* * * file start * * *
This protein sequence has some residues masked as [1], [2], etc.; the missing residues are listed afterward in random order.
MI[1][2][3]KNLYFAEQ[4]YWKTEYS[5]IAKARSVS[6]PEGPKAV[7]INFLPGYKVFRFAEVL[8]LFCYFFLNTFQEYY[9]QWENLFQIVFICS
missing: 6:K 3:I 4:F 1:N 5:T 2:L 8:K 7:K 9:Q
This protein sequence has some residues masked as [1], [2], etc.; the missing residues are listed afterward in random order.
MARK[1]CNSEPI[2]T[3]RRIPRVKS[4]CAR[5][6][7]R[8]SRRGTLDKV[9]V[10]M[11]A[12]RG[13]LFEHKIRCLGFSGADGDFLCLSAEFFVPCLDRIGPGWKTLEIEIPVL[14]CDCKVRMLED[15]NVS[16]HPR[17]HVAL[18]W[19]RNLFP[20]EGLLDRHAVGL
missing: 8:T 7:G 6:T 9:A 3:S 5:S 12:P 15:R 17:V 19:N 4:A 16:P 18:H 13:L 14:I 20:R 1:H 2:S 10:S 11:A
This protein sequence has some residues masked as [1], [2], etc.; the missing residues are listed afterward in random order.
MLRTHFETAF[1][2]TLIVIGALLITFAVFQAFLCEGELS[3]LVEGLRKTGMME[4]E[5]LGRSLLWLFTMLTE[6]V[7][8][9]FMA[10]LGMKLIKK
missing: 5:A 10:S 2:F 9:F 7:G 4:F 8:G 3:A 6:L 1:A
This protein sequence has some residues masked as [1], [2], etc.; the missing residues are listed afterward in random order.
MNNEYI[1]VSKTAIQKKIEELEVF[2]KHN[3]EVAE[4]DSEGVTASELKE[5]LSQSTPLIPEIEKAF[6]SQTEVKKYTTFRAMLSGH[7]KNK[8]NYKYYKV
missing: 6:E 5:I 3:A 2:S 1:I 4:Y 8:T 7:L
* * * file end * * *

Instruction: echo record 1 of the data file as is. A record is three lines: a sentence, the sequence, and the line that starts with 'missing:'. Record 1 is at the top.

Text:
This protein sequence has some residues masked as [1], [2], etc.; the missing residues are listed afterward in random order.
MI[1][2][3]KNLYFAEQ[4]YWKTEYS[5]IAKARSVS[6]PEGPKAV[7]INFLPGYKVFRFAEVL[8]LFCYFFLNTFQEYY[9]QWENLFQIVFICS
missing: 6:K 3:I 4:F 1:N 5:T 2:L 8:K 7:K 9:Q